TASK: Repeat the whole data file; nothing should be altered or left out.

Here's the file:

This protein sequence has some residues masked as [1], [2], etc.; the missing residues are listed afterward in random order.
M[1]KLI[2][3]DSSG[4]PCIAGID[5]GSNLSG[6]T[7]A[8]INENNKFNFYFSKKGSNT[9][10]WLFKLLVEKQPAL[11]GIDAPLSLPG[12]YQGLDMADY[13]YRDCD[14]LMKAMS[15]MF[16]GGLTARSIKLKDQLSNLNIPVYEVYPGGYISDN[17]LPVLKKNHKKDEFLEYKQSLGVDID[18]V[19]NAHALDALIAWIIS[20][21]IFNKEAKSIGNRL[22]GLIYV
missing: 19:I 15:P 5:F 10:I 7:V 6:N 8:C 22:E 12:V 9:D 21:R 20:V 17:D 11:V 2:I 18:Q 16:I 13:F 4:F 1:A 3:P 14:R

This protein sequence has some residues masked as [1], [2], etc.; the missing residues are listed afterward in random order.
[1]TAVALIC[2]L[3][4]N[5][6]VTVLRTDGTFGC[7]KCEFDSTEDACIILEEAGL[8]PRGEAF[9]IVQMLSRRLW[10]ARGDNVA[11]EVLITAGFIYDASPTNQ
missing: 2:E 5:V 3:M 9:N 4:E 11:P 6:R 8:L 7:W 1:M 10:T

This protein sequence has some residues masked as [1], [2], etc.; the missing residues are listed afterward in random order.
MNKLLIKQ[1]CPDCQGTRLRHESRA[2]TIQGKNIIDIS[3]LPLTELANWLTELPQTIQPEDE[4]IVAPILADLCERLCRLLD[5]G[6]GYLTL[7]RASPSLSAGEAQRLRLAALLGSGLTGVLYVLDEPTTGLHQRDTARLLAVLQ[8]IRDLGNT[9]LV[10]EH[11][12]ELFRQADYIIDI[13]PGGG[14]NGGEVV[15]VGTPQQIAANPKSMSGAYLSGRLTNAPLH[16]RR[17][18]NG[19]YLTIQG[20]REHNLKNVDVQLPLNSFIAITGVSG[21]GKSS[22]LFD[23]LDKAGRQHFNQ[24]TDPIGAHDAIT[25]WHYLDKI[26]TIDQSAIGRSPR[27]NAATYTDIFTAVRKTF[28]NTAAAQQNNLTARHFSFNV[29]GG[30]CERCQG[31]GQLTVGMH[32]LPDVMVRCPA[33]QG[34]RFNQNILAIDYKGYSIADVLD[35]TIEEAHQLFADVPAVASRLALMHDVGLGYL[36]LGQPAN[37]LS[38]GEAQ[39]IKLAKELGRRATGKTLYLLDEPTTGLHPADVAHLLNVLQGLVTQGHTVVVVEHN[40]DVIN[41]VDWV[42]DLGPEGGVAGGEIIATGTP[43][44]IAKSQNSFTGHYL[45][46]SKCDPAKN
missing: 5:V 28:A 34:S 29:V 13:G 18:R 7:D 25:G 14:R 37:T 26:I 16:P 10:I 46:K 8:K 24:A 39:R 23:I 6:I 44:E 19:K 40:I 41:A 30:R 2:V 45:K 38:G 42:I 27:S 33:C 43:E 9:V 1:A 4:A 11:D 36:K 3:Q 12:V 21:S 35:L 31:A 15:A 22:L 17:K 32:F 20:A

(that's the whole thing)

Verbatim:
This protein sequence has some residues masked as [1], [2], etc.; the missing residues are listed afterward in random order.
M[1]KLI[2][3]DSSG[4]PCIAGID[5]GSNLSG[6]T[7]A[8]INENNKFNFYFSKKGSNT[9][10]WLFKLLVEKQPAL[11]GIDAPLSLPG[12]YQGLDMADY[13]YRDCD[14]LMKAMS[15]MF[16]GGLTARSIKLKDQLSNLNIPVYEVYPGGYISDN[17]LPVLKKNHKKDEFLEYKQSLGVDID[18]V[19]NAHALDALIAWIIS[20][21]IFNKEAKSIGNRL[22]GLIYV
missing: 19:I 15:P 5:F 10:I 7:V 6:N 8:C 22:E 12:V 9:D 21:R 20:V 17:D 11:V 2:I 18:Q 16:I 13:F 4:F 1:A 3:P 14:R

This protein sequence has some residues masked as [1], [2], etc.; the missing residues are listed afterward in random order.
[1]TAVALIC[2]L[3][4]N[5][6]VTVLRTDGTFGC[7]KCEFDSTEDACIILEEAGL[8]PRGEAF[9]IVQMLSRRLW[10]ARGDNVA[11]EVLITAGFIYDASPTNQ
missing: 2:E 5:V 3:M 9:N 4:E 11:P 6:R 8:L 7:W 1:M 10:T

This protein sequence has some residues masked as [1], [2], etc.; the missing residues are listed afterward in random order.
MNKLLIKQ[1]CPDCQGTRLRHESRA[2]TIQGKNIIDIS[3]LPLTELANWLTELPQTIQPEDE[4]IVAPILADLCERLCRLLD[5]G[6]GYLTL[7]RASPSLSAGEAQRLRLAALLGSGLTGVLYVLDEPTTGLHQRDTARLLAVLQ[8]IRDLGNT[9]LV[10]EH[11][12]ELFRQADYIIDI[13]PGGG[14]NGGEVV[15]VGTPQQIAANPKSMSGAYLSGRLTNAPLH[16]RR[17][18]NG[19]YLTIQG[20]REHNLKNVDVQLPLNSFIAITGVSG[21]GKSS[22]LFD[23]LDKAGRQHFNQ[24]TDPIGAHDAIT[25]WHYLDKI[26]TIDQSAIGRSPR[27]NAATYTDIFTAVRKTF[28]NTAAAQQNNLTARHFSFNV[29]GG[30]CERCQG[31]GQLTVGMH[32]LPDVMVRCPA[33]QG[34]RFNQNILAIDYKGYSIADVLD[35]TIEEAHQLFADVPAVASRLALMHDVGLGYL[36]LGQPAN[37]LS[38]GEAQ[39]IKLAKELGRRATGKTLYLLDEPTTGLHPADVAHLLNVLQGLVTQGHTVVVVEHN[40]DVIN[41]VDWV[42]DLGPEGGVAGGEIIATGTP[43][44]IAKSQNSFTGHYL[45][46]SKCDPAKN
missing: 5:V 28:A 34:S 29:V 13:G 18:R 7:D 25:G 14:R 37:T 26:I 16:P 10:I 46:K 8:K 24:A 39:R 23:I 6:I 44:E 19:K 40:I 41:A 30:R 2:V 45:K 38:G 42:I 27:S 33:C 43:E 9:V 1:A 4:A 11:D 36:K 3:Q 12:V 21:S 35:L 31:A 15:A 22:L 17:K 32:F 20:A